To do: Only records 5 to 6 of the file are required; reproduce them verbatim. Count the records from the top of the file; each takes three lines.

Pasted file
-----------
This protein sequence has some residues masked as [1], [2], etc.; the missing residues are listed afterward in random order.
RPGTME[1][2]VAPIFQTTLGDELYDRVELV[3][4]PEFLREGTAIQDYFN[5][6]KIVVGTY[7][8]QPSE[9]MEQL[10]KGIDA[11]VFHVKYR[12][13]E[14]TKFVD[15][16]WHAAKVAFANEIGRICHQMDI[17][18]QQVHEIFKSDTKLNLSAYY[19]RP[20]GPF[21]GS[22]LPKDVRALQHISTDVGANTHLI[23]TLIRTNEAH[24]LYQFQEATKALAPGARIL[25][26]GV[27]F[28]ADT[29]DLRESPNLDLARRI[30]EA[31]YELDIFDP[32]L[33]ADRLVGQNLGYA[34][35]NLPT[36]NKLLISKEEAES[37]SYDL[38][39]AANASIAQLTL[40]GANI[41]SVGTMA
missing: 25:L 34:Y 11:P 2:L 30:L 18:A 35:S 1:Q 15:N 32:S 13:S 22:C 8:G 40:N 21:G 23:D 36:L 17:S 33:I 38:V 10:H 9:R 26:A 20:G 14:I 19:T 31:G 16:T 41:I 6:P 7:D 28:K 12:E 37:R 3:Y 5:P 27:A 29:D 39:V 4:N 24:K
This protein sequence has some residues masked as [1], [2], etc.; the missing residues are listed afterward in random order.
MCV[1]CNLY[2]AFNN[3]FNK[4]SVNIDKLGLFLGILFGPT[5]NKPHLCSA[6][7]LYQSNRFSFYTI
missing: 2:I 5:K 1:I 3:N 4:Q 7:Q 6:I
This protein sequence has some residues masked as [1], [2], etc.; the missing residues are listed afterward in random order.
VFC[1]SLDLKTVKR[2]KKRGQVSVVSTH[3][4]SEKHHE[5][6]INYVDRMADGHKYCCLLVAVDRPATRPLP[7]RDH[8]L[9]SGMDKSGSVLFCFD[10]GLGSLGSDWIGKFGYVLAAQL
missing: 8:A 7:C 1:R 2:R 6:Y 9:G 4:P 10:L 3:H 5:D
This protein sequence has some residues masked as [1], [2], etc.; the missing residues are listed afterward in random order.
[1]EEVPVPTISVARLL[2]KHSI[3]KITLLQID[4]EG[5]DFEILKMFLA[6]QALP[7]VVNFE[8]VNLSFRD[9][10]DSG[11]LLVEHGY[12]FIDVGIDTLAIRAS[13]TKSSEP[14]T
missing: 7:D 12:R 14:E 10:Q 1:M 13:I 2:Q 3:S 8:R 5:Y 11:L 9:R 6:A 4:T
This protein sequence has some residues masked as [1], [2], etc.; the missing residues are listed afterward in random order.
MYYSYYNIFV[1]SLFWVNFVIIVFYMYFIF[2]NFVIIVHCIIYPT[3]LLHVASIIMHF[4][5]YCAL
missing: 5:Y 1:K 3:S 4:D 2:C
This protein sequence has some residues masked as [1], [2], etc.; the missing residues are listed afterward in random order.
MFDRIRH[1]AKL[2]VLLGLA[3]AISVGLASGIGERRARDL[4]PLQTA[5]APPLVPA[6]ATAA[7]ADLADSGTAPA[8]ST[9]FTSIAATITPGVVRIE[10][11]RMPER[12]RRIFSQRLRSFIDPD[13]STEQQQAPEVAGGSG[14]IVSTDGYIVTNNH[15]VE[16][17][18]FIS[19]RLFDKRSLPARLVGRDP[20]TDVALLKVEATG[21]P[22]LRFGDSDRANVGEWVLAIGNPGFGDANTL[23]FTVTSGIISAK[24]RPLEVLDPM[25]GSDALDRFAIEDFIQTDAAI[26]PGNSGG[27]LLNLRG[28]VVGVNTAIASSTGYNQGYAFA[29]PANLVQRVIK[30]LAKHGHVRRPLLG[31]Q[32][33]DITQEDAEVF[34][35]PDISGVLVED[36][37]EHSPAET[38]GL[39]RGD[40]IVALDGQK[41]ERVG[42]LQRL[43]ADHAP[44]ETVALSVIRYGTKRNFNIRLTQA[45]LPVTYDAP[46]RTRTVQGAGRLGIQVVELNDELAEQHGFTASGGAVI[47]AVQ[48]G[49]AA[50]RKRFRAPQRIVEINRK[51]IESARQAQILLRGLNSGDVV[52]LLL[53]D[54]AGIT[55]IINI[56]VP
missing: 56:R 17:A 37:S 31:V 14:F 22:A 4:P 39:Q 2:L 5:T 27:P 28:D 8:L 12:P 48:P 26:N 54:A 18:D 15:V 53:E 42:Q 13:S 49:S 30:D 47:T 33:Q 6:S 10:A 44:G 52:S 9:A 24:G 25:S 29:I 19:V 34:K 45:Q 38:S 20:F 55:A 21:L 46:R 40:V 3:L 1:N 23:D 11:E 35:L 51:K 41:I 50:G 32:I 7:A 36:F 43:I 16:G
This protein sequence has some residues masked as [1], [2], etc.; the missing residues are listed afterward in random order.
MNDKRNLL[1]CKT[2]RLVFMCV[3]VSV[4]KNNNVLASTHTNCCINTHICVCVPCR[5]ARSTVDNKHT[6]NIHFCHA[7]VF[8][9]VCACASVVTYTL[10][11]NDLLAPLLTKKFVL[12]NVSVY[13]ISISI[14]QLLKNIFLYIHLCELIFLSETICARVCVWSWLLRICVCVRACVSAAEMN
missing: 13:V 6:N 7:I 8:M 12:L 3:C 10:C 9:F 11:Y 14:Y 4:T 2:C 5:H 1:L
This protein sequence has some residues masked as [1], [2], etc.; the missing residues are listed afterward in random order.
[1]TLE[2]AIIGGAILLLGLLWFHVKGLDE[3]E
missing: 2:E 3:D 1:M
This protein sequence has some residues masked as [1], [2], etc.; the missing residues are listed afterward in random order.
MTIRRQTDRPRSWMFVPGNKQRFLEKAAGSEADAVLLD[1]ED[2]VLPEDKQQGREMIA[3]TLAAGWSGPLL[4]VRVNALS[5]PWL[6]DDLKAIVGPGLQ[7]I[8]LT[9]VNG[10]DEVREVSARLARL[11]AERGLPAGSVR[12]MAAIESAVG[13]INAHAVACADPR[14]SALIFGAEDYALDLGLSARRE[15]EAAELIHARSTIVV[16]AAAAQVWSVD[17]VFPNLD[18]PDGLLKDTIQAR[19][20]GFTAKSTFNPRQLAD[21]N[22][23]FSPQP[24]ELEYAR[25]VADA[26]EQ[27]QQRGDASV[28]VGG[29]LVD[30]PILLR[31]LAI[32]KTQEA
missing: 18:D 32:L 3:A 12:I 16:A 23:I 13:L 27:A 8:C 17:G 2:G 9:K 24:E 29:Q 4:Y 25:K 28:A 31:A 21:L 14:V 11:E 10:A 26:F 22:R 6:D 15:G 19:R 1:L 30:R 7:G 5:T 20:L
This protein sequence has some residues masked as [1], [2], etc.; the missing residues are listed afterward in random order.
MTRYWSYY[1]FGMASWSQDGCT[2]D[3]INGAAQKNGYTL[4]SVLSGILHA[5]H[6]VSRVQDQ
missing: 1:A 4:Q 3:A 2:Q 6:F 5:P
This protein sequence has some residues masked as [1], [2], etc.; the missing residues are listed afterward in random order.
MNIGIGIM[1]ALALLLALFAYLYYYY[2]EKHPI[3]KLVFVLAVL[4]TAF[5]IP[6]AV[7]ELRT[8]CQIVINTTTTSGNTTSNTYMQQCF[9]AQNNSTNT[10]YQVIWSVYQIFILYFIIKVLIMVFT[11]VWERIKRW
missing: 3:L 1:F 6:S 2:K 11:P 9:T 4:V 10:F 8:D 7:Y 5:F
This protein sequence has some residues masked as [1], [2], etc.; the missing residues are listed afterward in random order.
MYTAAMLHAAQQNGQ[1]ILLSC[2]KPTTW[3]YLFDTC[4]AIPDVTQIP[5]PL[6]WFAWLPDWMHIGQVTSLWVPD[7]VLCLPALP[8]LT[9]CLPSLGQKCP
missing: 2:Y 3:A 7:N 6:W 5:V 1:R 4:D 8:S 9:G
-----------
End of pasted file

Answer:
This protein sequence has some residues masked as [1], [2], etc.; the missing residues are listed afterward in random order.
MYYSYYNIFV[1]SLFWVNFVIIVFYMYFIF[2]NFVIIVHCIIYPT[3]LLHVASIIMHF[4][5]YCAL
missing: 5:Y 1:K 3:S 4:D 2:C
This protein sequence has some residues masked as [1], [2], etc.; the missing residues are listed afterward in random order.
MFDRIRH[1]AKL[2]VLLGLA[3]AISVGLASGIGERRARDL[4]PLQTA[5]APPLVPA[6]ATAA[7]ADLADSGTAPA[8]ST[9]FTSIAATITPGVVRIE[10][11]RMPER[12]RRIFSQRLRSFIDPD[13]STEQQQAPEVAGGSG[14]IVSTDGYIVTNNH[15]VE[16][17][18]FIS[19]RLFDKRSLPARLVGRDP[20]TDVALLKVEATG[21]P[22]LRFGDSDRANVGEWVLAIGNPGFGDANTL[23]FTVTSGIISAK[24]RPLEVLDPM[25]GSDALDRFAIEDFIQTDAAI[26]PGNSGG[27]LLNLRG[28]VVGVNTAIASSTGYNQGYAFA[29]PANLVQRVIK[30]LAKHGHVRRPLLG[31]Q[32][33]DITQEDAEVF[34][35]PDISGVLVED[36][37]EHSPAET[38]GL[39]RGD[40]IVALDGQK[41]ERVG[42]LQRL[43]ADHAP[44]ETVALSVIRYGTKRNFNIRLTQA[45]LPVTYDAP[46]RTRTVQGAGRLGIQVVELNDELAEQHGFTASGGAVI[47]AVQ[48]G[49]AA[50]RKRFRAPQRIVEINRK[51]IESARQAQILLRGLNSGDVV[52]LLL[53]D[54]AGIT[55]IINI[56]VP
missing: 56:R 17:A 37:S 31:V 14:F 22:A 4:P 39:Q 2:L 5:T 27:P 28:D 8:L 12:P 48:P 26:N 54:A 18:D 15:V 53:E 42:Q 13:S 49:S 30:D 47:T 33:Q 6:S 10:A 44:G 52:S 9:A 24:G 25:S 29:I 19:V 34:K 45:Q 38:S 20:F 55:A 21:L 46:R 40:V 3:L 1:N 23:D 11:E 35:L 51:K 41:I 50:G 32:I 7:A 36:F 43:I 16:G